Former Prime Minister Mahinda Rajapaksa, who led Sri Lanka from November 2005 to January 2015, recently signed a petition against the creation of an international war crimes court in Sri Lanka. His opposition stems from his belief that the court would “hunt down” Sri Lankan soldiers and that an international court would take ultimate judicial authority away from Sri Lankans, despite assurances by current Prime Minister Maithripala Sirisena that foreigners would not be permitted to sit on the court. The story has since evolved, with an announcement by Sri Lanka's Foreign Minister Mangala Samaraweera that he is willing to consider international participation in investigating possible war crimes during the 26-year Tamil insurgency. “I think it is only fair that the victims of the war would want some form of guarantee that the new courts will deliver justice and accountability in a fair manner, and for that we are willing to consider the participation of international actors,” the foreign minister said while at a Washington D.C. think tank. According to a 2011 United Nations report, both the Sri Lankan military and Tamil Tiger rebels were likely to have committed war crimes during the war, which ended with a military victory in 2009.

fThe UN Working Group on Arbitrary Detention (WGAD) recently issued a controversial opinion indicating that Julian Assange, founder of WikiLeaks, is being arbitrarily detained.  Assange, who has been secluded in the Ecuadorian Embassy in London since 2012, is under investigation by Sweden regarding a rape allegation. However, he was granted asylum by Ecuador in response to the threat of extradition to the United States for his role in WikiLeaks.  The WGAD opinion was a three-to-one decision in favor of Assange, with a fourth member recusing herself.  The majority’s primary reasoning was that Assange’s initial detention by the United Kingdom was inherently arbitrary as he was denied due process rights—such as his right to counsel—and that subsequent house arrest and surveillance degrade the legitimate grant of asylum he received from Ecuador.  The dissenting member and many legal commentators— for example this one in EJIL’s Talk!—have criticized the ruling on the grounds that Assange is voluntarily isolating himself in the Ecuadorian Embassy to evade lawful arrest.  WGAD opinions derive their legally binding authority from the International Covenant on Civil and Political Rights, to which both the UK and Sweden are parties.  Nevertheless, both national governments have questioned the legitimacy of the ruling and stated they intend to continue their legal processes against Assange. Read more about the ruling and the reactions it has garnered in an IntLawGrrls blogpost.

Developments in International Justice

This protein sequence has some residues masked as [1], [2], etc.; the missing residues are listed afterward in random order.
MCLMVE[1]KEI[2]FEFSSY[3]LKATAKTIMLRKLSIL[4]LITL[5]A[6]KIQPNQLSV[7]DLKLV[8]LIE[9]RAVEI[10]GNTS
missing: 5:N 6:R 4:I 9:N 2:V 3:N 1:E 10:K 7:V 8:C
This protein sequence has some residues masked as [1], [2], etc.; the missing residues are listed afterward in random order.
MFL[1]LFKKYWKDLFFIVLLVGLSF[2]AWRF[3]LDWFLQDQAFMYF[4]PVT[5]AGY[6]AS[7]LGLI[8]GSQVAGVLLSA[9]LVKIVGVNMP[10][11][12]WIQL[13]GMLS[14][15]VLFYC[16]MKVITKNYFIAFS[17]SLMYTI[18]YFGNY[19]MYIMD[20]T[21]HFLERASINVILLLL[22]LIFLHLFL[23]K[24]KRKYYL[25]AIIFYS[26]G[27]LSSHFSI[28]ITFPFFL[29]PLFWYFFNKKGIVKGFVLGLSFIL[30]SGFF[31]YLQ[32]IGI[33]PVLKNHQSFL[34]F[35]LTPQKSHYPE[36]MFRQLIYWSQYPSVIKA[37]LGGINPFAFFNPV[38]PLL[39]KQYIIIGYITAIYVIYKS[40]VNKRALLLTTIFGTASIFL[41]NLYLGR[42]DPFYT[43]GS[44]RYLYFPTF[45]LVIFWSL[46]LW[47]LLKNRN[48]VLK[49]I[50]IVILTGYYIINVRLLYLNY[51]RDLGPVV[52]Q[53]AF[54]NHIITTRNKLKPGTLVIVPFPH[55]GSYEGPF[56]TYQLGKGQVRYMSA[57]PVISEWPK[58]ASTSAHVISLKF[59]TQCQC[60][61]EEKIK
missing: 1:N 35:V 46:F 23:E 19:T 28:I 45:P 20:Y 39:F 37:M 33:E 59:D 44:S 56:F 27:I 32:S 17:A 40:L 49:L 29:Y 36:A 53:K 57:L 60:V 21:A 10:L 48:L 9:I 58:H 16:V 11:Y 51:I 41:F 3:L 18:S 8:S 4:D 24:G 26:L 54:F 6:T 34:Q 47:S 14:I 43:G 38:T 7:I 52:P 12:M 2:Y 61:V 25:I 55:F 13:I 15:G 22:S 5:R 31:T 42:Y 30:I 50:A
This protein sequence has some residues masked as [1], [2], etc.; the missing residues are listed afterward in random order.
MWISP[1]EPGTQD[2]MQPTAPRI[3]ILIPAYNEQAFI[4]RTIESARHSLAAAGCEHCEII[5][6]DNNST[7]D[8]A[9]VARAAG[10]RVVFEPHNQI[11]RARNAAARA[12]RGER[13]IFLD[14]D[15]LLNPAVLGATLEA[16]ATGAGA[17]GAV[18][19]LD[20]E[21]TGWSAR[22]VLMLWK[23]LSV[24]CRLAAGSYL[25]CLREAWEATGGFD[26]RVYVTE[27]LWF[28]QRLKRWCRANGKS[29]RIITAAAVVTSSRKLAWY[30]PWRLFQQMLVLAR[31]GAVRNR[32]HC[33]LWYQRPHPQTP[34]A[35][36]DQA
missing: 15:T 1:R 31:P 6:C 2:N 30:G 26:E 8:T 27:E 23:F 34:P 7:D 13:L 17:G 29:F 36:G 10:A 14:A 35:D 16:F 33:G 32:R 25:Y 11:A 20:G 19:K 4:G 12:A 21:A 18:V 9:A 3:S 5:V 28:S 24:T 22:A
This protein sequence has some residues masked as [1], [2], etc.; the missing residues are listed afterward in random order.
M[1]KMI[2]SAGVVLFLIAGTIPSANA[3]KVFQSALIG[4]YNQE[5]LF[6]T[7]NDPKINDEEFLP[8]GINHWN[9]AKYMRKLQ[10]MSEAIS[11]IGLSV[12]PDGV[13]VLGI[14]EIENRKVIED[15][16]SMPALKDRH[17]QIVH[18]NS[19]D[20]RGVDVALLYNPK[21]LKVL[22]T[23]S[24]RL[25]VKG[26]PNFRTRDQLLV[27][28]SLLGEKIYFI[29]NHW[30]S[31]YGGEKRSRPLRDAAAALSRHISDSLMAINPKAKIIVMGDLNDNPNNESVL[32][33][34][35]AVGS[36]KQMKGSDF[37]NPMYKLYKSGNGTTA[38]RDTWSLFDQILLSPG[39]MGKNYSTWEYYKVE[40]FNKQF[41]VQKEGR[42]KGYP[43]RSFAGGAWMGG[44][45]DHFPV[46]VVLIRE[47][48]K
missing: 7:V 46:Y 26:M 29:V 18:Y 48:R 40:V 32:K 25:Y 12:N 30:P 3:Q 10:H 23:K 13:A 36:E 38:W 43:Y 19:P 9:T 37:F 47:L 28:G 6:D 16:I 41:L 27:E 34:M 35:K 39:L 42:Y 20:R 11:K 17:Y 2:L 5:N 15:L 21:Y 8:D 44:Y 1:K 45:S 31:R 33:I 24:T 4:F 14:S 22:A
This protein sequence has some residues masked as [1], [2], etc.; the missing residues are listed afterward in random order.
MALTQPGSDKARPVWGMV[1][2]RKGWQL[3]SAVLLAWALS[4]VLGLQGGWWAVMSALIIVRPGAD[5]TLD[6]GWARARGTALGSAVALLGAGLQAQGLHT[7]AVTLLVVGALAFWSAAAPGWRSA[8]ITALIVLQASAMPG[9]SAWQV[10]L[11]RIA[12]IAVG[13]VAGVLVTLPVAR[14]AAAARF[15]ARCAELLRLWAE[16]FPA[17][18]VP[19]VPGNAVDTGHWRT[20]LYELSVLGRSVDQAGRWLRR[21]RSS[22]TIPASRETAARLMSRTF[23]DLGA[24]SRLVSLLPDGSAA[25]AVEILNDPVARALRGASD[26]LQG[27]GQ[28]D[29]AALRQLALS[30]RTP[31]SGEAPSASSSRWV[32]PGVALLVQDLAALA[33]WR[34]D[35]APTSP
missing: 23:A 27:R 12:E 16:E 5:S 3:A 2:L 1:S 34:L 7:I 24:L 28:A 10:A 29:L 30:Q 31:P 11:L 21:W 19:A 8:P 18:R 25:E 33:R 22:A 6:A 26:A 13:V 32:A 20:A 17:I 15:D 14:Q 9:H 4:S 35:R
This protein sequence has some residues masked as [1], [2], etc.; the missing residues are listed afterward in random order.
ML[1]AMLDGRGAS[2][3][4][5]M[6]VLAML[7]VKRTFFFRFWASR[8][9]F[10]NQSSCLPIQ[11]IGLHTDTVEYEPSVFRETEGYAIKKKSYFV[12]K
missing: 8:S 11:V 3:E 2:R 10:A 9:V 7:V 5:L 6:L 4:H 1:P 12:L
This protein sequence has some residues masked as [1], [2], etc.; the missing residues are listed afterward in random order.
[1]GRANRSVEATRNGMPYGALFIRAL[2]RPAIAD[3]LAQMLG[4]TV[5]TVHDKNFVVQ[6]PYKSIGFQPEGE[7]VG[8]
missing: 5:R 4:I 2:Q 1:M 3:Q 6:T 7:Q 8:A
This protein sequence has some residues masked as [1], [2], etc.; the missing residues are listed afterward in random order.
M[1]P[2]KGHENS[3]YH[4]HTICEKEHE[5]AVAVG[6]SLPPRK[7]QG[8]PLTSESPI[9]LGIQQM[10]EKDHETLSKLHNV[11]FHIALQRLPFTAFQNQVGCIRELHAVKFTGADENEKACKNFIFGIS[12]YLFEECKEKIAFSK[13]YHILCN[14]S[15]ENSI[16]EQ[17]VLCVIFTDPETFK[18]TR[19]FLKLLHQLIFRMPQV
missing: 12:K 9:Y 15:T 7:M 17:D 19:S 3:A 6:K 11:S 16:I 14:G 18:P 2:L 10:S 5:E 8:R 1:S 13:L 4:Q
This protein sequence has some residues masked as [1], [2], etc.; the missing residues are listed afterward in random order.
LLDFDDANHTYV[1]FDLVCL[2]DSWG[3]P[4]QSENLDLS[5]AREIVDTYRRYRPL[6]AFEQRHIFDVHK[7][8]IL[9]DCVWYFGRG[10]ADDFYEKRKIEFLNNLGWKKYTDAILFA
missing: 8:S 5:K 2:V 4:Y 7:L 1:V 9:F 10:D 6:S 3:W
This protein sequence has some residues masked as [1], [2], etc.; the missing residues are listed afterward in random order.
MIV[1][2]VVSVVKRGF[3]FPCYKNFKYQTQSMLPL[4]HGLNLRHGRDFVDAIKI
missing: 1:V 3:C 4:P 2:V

dFiji recently became the first country to formally approve the United Nations Paris climate change agreement – out of the 195 nations that agreed to it this past December – after its national parliament unanimously voted to ratify the deal. In order for the Paris agreement to take effect, it needs to be ratified by 55 countries, representing at least 55% of global climate emissions. Supporters are fairly confident this milestone will be reached, however, given the full support expressed by most of the world’s major economies.  Fiji has pledged to generate 100% of its electricity from renewable sources and to cut overall emissions by 30% by 2030, as long as the necessary financing is provided by industrialized nations.

dFor the first time in months, the United Nations High Commissioner on Refugees (UNHCR) was permitted to send a convoy with desperately needed humanitarian aid to the people of Taiz, Yemen.  Since March 2015, conditions have rapidly deteriorated in Yemen as a result of the conflict between Saudi Arabia (and allied local militias) and the Iran-allied Houthi rebels who are rapidly gaining strongholds throughout the country.  Around 6,000 people have been killed in the conflict so far, but more striking is that half of those were civilians.  Civilians have also been particularly hard hit by the civil war—the UN’s World Food Programme has recently stated that Taiz is on the brink of famine.  The UN also estimates that at about one year into the civil war, four out of five people in Yemen (approximately 21.2 million people) need humanitarian aid.  Unfortunately, the provision of that needed aid is easier said than done, as the factions fighting have been resistant to allowing in aid, only capitulating after weeks of negotiations.  Johannes Van Der Klaauw, UNHCR’s representative in Yemen, led the distribution mission and commented, “I saw with my own eyes when we distributed the blankets and the mattresses and the buckets that the people had been waiting for months and were extremely happy, but also I saw in their faces how much this was needed.”

Darko Mrdja before the ICTY